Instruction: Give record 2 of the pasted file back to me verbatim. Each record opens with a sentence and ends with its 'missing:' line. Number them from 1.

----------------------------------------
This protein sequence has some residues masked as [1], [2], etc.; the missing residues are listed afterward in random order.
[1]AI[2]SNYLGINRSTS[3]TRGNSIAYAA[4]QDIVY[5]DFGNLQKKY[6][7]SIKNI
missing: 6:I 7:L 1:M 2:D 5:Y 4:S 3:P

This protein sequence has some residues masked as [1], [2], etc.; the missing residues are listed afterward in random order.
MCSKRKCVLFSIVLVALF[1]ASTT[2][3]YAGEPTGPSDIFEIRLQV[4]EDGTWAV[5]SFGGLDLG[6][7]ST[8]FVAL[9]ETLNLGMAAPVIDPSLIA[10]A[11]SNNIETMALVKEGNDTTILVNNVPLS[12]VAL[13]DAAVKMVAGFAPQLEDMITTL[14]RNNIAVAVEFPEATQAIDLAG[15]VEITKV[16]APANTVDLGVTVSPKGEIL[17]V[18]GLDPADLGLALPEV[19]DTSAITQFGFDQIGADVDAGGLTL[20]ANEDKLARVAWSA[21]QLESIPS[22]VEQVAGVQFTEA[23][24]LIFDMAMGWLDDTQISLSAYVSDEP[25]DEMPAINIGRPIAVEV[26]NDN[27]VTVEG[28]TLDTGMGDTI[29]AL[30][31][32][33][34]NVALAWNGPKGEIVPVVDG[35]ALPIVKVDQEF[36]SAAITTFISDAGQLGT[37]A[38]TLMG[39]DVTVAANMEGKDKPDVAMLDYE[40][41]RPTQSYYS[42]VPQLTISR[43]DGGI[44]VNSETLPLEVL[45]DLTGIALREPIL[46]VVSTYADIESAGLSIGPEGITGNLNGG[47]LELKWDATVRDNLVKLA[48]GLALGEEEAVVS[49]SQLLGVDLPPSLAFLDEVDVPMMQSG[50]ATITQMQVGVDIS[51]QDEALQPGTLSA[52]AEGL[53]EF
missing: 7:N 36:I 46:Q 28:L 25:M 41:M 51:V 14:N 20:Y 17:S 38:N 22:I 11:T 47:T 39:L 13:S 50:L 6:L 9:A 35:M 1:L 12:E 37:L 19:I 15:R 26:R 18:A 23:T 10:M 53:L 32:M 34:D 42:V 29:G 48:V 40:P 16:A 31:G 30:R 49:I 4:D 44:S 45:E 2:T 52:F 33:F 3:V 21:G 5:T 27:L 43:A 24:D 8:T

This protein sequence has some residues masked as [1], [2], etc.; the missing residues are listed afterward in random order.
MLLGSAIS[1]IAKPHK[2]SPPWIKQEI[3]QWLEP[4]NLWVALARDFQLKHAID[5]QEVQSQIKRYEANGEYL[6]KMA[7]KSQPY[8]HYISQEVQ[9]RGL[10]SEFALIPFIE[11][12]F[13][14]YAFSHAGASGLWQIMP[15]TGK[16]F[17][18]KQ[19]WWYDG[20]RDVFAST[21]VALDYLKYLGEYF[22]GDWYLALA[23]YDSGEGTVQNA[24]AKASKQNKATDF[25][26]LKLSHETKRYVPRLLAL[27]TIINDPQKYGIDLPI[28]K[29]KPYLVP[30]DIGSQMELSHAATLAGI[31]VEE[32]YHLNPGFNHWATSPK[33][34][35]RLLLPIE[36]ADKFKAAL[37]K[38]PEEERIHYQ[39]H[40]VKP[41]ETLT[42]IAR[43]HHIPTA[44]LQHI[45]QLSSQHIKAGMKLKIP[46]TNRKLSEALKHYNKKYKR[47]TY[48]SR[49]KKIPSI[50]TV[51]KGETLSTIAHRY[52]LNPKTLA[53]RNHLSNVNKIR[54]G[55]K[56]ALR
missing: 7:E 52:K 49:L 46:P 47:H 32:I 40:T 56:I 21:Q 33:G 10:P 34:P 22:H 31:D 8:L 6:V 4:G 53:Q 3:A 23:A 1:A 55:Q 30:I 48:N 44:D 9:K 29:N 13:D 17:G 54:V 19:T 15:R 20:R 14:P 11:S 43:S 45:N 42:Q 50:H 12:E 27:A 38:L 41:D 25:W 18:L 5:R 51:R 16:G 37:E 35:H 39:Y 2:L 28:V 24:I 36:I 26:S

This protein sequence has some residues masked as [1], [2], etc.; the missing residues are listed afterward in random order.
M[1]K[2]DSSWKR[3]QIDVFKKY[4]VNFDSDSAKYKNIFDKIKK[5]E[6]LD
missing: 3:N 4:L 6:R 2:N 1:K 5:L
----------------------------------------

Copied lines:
This protein sequence has some residues masked as [1], [2], etc.; the missing residues are listed afterward in random order.
MCSKRKCVLFSIVLVALF[1]ASTT[2][3]YAGEPTGPSDIFEIRLQV[4]EDGTWAV[5]SFGGLDLG[6][7]ST[8]FVAL[9]ETLNLGMAAPVIDPSLIA[10]A[11]SNNIETMALVKEGNDTTILVNNVPLS[12]VAL[13]DAAVKMVAGFAPQLEDMITTL[14]RNNIAVAVEFPEATQAIDLAG[15]VEITKV[16]APANTVDLGVTVSPKGEIL[17]V[18]GLDPADLGLALPEV[19]DTSAITQFGFDQIGADVDAGGLTL[20]ANEDKLARVAWSA[21]QLESIPS[22]VEQVAGVQFTEA[23][24]LIFDMAMGWLDDTQISLSAYVSDEP[25]DEMPAINIGRPIAVEV[26]NDN[27]VTVEG[28]TLDTGMGDTI[29]AL[30][31][32][33][34]NVALAWNGPKGEIVPVVDG[35]ALPIVKVDQEF[36]SAAITTFISDAGQLGT[37]A[38]TLMG[39]DVTVAANMEGKDKPDVAMLDYE[40][41]RPTQSYYS[42]VPQLTISR[43]DGGI[44]VNSETLPLEVL[45]DLTGIALREPIL[46]VVSTYADIESAGLSIGPEGITGNLNGG[47]LELKWDATVRDNLVKLA[48]GLALGEEEAVVS[49]SQLLGVDLPPSLAFLDEVDVPMMQSG[50]ATITQMQVGVDIS[51]QDEALQPGTLSA[52]AEGL[53]EF
missing: 7:N 36:I 46:Q 28:L 25:M 41:M 51:V 14:N 20:Y 17:S 38:N 22:I 11:T 47:T 39:L 13:S 50:L 6:L 9:A 35:M 1:L 12:E 37:L 19:I 15:R 26:R 18:A 23:T 10:M 53:L 32:M 34:D 42:V 29:G 48:V 40:P 16:A 31:G 30:R 49:I 4:D 44:S 45:E 2:T 52:F 33:F 3:V 21:G 5:T 27:L 43:A 24:D 8:T